Re-sale properties over 10 years old may prove to have stood the test of time and will often feature extras that have been added since completion. ‘Teething problems’ may have also been ironed out, legals are more likely to be in order and expensive landscaping and local amenities may be well established. (Replacing two bathrooms and a kitchen along with in and out re-decoration for the average re-sale villa will roughly equate to the cost of landscaping and planting the garden of a newbuild). Contrary to common belief the 10 year Decenal ‘Guarantee’ for newbuilds can be very difficult to claim on and generally only covers elements that affect the structural stability of the building.


Use a good financial position to your advantage

If you have a deposit and cash available for the purchase, stress this to the agent. Make sure you have 10% in Spain (in a bank and not in your pocket!) so that you can secure a bargain if it crops up. Despite a downturn there are often still a number of buyers fighting over the very best properties. ‘10% next week’, when compared to a delayed mortgage agreement may get you a relatively easy 5% reduction off the price. ‘Distress Sales’ which often represent the very best deals, are normally subject to a quick transaction. In short, if you are not in a good position to buy, you are unlikely to be able to drive a hard bargain or take advantage of a genuine opportunity. Some agents are fairly desperate for sales too and more likely to give you added service and attention if they know you are in a good position.

 

If you can’t purchase immediately, you can still do a deal.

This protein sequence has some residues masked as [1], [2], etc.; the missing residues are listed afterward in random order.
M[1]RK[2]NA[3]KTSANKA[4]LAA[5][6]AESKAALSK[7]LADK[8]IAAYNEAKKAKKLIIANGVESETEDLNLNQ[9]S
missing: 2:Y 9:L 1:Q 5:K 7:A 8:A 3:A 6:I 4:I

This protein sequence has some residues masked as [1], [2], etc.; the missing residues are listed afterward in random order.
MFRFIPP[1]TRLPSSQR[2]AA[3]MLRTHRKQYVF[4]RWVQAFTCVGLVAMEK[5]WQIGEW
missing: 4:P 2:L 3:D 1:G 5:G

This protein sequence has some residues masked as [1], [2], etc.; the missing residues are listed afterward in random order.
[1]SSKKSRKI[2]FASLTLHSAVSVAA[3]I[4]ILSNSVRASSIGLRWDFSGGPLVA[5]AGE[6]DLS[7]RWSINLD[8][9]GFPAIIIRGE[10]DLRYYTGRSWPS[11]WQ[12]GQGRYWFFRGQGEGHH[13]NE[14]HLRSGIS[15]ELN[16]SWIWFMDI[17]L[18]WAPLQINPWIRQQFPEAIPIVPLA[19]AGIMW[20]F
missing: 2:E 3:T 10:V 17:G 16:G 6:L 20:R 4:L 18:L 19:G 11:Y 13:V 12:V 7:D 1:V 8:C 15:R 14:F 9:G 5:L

If you are sure you have found your ideal house, don’t miss out just because of time delays. Many vendors may extend the completion date by weeks or months, if for example you pay 15% deposit instead of the standard 10%, this way the property does not cost you a penny more, but you have more time e.g. to sell up in the UK. Alternatively you might consider literally buying time and offering more than your competitors subject to extended completion terms.

Don’t get personal

Even if you start to despise the vendor or agent during the transaction. You should only be exiting the deal if the property is not right for you. Don’t let the personalities or actions of other parties result in the loss of a good investment opportunity. If you are a good negotiator, the only time you should be walking away is just after your initial offer following which, (if the structural and legal issues prove to be sound), you are best to stick with it and make that house yours!

Seek independent professional advice: Yes ‘I would say that’, I’m a Surveyor, but I have never encountered a client that regretted having a survey or using a thorough independent lawyer. Knowing the structural condition and legal status of a property can help you make the right offer, avoid a liability or even jump at a true opportunity.  ‘If only we had known about you before’ is the most common statement I hear from clients that consult me post purchase. In house developer/agent solicitors are not all bad, but it makes sense to appoint your own lawyer. Bank ‘surveys’ are valuations by a Spanish ‘Tasador’ (a valuer trained in valuation and not structural defects), involving around 20 minutes at the property, whereas a structural survey will involve 2hrs+. Further to this a bank valuation may well not highlight significant structural issues. If the bank can recoup their money on repossession, they may still grant a mortgage on a property with serious damp, insect infestation or subsidence, which has probably gone unnoticed. Don’t let the bank or agent ‘sort all that out’, good agents will be able to point you in the direction of truly independent professionals.

Remember with all investments, the most astute people entering the market buy in the troughs and not on the peaks. A property market downturn will see some losers but presents genuine opportunity for most buyers.

 


NB:- Information for advice purposes only. Proper legal procedures should be followed when carrying out all purchases.  Information provided by Mark Paddon BSc Hons Building Surveying. MCIOB. Structural Surveys in the Valencia Community. WWW.SURVEYSSPAIN.COM T: 962807247 M: 653733066 . Free 17 page  property buyer’s guide and free initial advice available via e-mail request to This email address is being protected from spambots. You need JavaScript enabled to view it.">This email address is being protected from spambots. You need JavaScript enabled to view it.

ã Mark Paddon 2008